New Congress renews efforts to repeal SGR
The sustainable growth rate formula that determines Medicare cuts to providers will be a high priority for the 113th Congress that started this week, MedPage Today reported. Nevertheless, policy experts at last week's Society of American Business Editors and Writers in New York City told FierceHealthcare they are less hopeful that the back-and-forth SGR debate will ever end.
Rep. Kevin Brady (R-Texas), the new House Ways and Means Health subcommittee chair, pointed to an estimated 25 percent to 30 percent of healthcare administrative costs and urged reducing overhead costs to 10 percent within five years through national initiatives.
"Brady anticipates working … to unveil legislation permanently repealing Medicare's (SGR) formula and replacing it with a reliable physician reimbursement formula that rewards quality," his office said last week.
The current SGR subjects providers to possible cuts each year, now worth 27 percent in reduced Medicare reimbursements to hospitals and physicians. Even with repeated delays, the short-term "doc fix" hangs on for another 12 months with passage of the Taxpayer Relief Act.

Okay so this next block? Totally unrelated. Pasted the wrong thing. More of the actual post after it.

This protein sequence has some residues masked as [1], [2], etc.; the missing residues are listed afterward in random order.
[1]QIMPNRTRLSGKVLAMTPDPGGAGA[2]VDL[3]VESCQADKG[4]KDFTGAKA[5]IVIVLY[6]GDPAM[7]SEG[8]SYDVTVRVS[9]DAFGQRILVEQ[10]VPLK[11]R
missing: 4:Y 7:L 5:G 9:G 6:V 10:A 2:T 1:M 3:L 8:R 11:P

Providers, including the American Hospital Association, have said the SGR system, as is, could result in physicians turning away Medicare patients and jeopardizing care for seniors.
Even though the head of the House health subcommittee says a permanent SGR fix is in the works, the cycle of temporary doc fixes may never end, Sherry Glied (pictured right), former U.S. Department of Health & Human Services' assistant secretary for planning and evaluation during Obama's first term, said at the conference for journalists.
"SGR is the gift that keeps on giving," Glied, a Columbia University healthcare policy professor, quoted another Washington insider about the back-scratching in Washington.
Pointing to the lobbying power of provider groups--hospitals being one of the strongest--she noted trade groups inject Congress with money, and Congress then delays the cuts to Medicare reimbursements. It's the wink-wink-nudge-nudge dynamic that has plagued politics for years--a "symbiotic relationship," as Glied called it.
Repealing the SGR formula is only one of the proposed healthcare reforms on table for the new Congress, DOTmed News reported. Other topics up for discussion include dissolving the Independent Payment Advisory Board, raising the Medicare eligibility age and requiring wealthy beneficiaries to pay higher premiums, MedPage Today noted.
For more information:
- read the MedPage Today article
- see the DOTmed News article
- here's the statement from Brady
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